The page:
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10 of the Strangest Employment Laws in the United States
Wednesday, July 25, 2018

By Joshua M. SmithEmployment Law Lawyer
July 25, 2018

SSP Firm, Blog, subscribe, RSS, Cincinnati

We all know about the typical, common-sense employment laws out there (minimum wage, anti-discrimination/harassment, FMLA, etc.), but here are some of the less common laws in the labor and employment arena. Some of these may benefit you to know, while others are just good trivial knowledge for your next conversation at dinner or happy hour. In any event, here they are:

     
  1.  Kentucky prohibits discrimination on the basis of…smoking status? That’s right. Kentucky has an anti-discrimination statute which makes it unlawful to refuse to hire, discharge, or otherwise discriminate against an individual with respect to compensation, terms, conditions, or privileges of employment, because the individual is a smoker or nonsmoker, so long as the person complies with any workplace policy concerning smoking. KRS 344.040(1)(a). However, the law explicitly allows for differences in employee health plan contribution rates based upon smoker vs. non-smoker status. KRS 344.040(2)(a).   
  2.  The Fair Labor Standard Act has some very specific (and strange) exemptions from overtime laws. There is a very long laundry list of specific occupations which are exempt from overtime, minimum, or both, under Federal law. Some of the stranger examples include:
  • Employees engaged in the processing of maple sap into sugar (other than refined sugar!) or syrup
  • Employees engaged in outside buying of poultry, eggs, cream, or milk, in their raw or natural state
  • Switchboard operators, but only if their employer is an independently owned public telephone company with no more than 750 stations 29 U.S.C. § 213
 
  3.  The law against terminating employees on the basis of one wage garnishment…but not two. The Consumer Credit Protection Act (CCPA) prohibits employers from firing an employee whose earnings are subject to garnishment for any one debt. BUT, an employee can be discharged because an employee’s earnings are separately garnished for two or more debts. 15 U.S.C. § 1674.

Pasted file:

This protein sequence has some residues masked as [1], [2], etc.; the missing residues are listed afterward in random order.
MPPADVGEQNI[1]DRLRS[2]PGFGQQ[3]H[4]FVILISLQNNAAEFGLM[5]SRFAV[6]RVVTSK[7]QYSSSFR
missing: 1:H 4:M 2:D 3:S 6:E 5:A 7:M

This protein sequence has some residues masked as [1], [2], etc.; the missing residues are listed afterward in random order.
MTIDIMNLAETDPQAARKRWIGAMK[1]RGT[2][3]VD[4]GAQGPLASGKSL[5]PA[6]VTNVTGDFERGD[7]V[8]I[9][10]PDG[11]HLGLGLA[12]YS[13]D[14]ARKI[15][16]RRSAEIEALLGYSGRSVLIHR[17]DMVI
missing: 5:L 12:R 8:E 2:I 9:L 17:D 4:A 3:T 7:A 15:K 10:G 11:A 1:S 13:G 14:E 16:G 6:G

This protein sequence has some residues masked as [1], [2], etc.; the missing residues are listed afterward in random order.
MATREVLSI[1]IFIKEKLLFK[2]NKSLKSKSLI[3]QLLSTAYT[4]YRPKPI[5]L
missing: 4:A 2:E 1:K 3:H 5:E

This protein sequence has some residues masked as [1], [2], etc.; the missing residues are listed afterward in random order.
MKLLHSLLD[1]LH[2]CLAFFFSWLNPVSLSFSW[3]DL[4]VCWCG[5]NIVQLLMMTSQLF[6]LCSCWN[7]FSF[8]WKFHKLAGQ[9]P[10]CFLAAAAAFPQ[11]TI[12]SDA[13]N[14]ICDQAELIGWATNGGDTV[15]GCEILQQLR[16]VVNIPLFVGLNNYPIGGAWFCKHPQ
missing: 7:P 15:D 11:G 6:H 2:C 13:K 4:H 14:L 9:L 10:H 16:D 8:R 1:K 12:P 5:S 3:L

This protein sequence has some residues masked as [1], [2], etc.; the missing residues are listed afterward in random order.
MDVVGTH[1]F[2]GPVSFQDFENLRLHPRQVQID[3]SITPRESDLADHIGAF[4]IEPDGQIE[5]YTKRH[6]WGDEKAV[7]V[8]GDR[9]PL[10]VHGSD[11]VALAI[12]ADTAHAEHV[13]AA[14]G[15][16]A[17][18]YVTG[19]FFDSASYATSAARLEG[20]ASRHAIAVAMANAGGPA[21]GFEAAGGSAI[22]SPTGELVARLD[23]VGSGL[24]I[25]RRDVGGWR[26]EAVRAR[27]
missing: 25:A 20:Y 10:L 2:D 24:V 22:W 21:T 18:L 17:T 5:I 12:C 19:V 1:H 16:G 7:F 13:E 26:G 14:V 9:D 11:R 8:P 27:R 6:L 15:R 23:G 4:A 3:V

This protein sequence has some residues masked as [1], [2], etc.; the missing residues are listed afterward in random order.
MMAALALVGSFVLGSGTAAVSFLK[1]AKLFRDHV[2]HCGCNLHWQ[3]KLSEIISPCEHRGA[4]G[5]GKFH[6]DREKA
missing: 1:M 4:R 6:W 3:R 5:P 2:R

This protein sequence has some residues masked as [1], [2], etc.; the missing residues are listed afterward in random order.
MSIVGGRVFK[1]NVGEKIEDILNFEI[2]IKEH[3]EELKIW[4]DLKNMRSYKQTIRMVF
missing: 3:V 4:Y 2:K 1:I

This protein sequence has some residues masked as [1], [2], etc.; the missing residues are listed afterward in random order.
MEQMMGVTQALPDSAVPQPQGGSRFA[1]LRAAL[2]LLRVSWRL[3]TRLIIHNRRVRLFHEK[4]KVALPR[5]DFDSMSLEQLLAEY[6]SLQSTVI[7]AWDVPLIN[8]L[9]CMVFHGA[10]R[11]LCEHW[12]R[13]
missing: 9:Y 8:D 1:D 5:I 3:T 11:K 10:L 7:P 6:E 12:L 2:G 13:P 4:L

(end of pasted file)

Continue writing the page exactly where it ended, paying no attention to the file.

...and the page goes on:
4.  No discriminating against Federal employees for political affiliation or marital status. Certain employees of the Federal government are provided appeal rights for adverse employment actions based upon their partisan political affiliation or marital status (i.e., favoring single employees over married employees, or vice versa). 5 C.F.R. 315.806(b)   
  5.  No non-competes for Ohio lawyers. The Ohio Rules of Professional Conduct generally prohibit lawyers in Ohio from participating in offering or making an agreement restricting the right of a lawyer to practice after termination of their employment (i.e., non-compete agreements). Ohio Prof. R. 5.6.   
  6.  The National Bank Act and preemption of some State law claims. The National Bank Act pre-empts certain employment claims of bank officers (which can be defined fairly broadly), including claims for breach of contract, intentional tort claims, etc., and sometimes even state discrimination claims. Generally, however, the act does not pre-empt federal discrimination claims (Title VII, ADA, ADEA, etc.). 12 U.S.C. § 24
 
  7.  No termination of employees who file bankruptcy, but failure to hire is an open question. The Bankruptcy Act prohibits terminating or discriminating against employees who have filed for bankruptcy or are associated with a bankruptcy debtor, BUT some circuit courts have held the Act does not prohibit private employers from discriminating in hiring based upon a prior bankruptcy. 11 U.S.C. § 525(b).  
  8.  Performance evaluations in Virginia can be considered defamation. The Virginia Supreme Court has held that false statements of fact made maliciously in a performance evaluation may be the subject of a defamation claim. The qualified privilege may shield such claims but not if they are made for a malicious purpose. See Hyland v. Raytheon Servs. Co., 277 Va. 40 (Va. 2009)  
  9.  Michigan prohibits discrimination based upon height or weight. Michigan’s Civil Rights Act (the Eilliot-Larsen Civil Rights Act) prohibits discrimination not only on the basis of religion, race, color, national origin, age, sex, or marital status, but also on the basis of height or weight. Mich Comp. Laws § 37.2202(1)(a).  
  10.  Non-compete agreements are void in California. California expressly prohibits non-compete provisions in employment agreements, with some limited exceptions (sale of business, partnership arrangements, etc.) Cal.Bus.& Prof.Code § 16600.
   
   

If you’d like to explore this topic further, please contact Joshua Smith via email jms@sspfirm.com or 513-533-6715.

Disclaimer: The information you obtain in this article is not, nor is it intended to be, legal advice. You should consult an attorney for advice regarding your individual situation. We invite you to contact us. Contacting us does not create an attorney-client relationship. Please do not send any confidential information to us until an attorney-client relationship has been established. 




 
 

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